How to Ski With a Sprained Ankle

How to Ski With a Sprained Ankle
A nightmare for many skiers is to go to a lot of time and trouble getting to a backcountry location or to spend a lot of money on a ski holiday only to suffer a bad ankle sprain on the first day of skiing. However, a slightly sprained ankle need not end your trip. With some basic treatment and caution, you can be back on the slopes the next day and may completely recover by the end of your trip.


Difficulty: Moderate

Things You’ll Need:
  • Ice pack
  • Elastic bandage
  • Rigid ankle brace (recommended)
Step 1
Treat the sprain using the R.I.C.E. (rest, ice, compression, elevation) method as soon as possible after the sprain has occurred. Elevate the ankle and pack it in ice for 15 minutes every hour. Also stay off the ankle as much as you can for the rest of the day.
Step 2
Compress the ankle whenever you are not icing it, as well as overnight while you sleep. Wrap an elastic bandage from your heel over the top of the foot three times. Then wrap it from the foot to above the ankle twice. Then alternate wrapping the bandage under the heel and over the ankle until you have used all of the bandage. Secure it with two or three elastic bandage clips.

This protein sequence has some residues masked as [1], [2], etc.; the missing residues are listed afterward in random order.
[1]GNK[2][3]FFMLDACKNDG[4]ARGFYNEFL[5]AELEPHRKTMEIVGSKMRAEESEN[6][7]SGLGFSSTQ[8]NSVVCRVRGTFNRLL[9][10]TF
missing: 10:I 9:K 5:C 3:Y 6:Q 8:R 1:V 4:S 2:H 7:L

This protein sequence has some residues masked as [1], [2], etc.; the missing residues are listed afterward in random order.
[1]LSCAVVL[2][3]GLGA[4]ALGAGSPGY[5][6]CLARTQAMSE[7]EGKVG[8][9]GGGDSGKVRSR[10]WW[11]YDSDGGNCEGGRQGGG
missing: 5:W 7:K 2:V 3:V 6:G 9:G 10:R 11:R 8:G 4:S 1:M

Step 3
Evaluate your sprain the next morning. A Grade 1 sprain will present you with some swelling, stiffness and tenderness, as well as discomfort when you walk. You can ski on a Grade 1 sprain. However, you should not be in serious pain when you walk--or require crutches or a cane. If walking or bearing weight is truly painful, you have a Grade 2 or 3 sprain--or perhaps a broken ankle rather than a sprain. Consult a doctor and do not attempt to ski.
Step 4
Brace the ankle to help prevent further injury. A rigid brace is best, but you can use the elastic bandage and procedure from Step 2 instead.
Step 5
Stick to beginner trails for the first post-sprain day, and work your way up as the ankle heels and you become more confident. A Grade 1 ankle sprain does not have to end your ski trip, but it is definitely going to limit your freedom of action for at least a few days.
Step 6
Re-evaluate your ankle every morning of your ski trip. It should take at least 5 to 7 days to recover to the point where you can pursue the most challenging trails in the ski area, but barring further injury you should be able to go back to intermediate trails after 2 or 3 days.

Article Written By Edwin Thomas

Edwin Thomas has been writing since 1997. His work has appeared in various online publications, including The Black Table, Proboxing-Fans and others. A travel blogger, editor and writer, Thomas has traveled from Argentina to Vietnam in pursuit of stories. He holds a Master of Arts in international affairs from American University.

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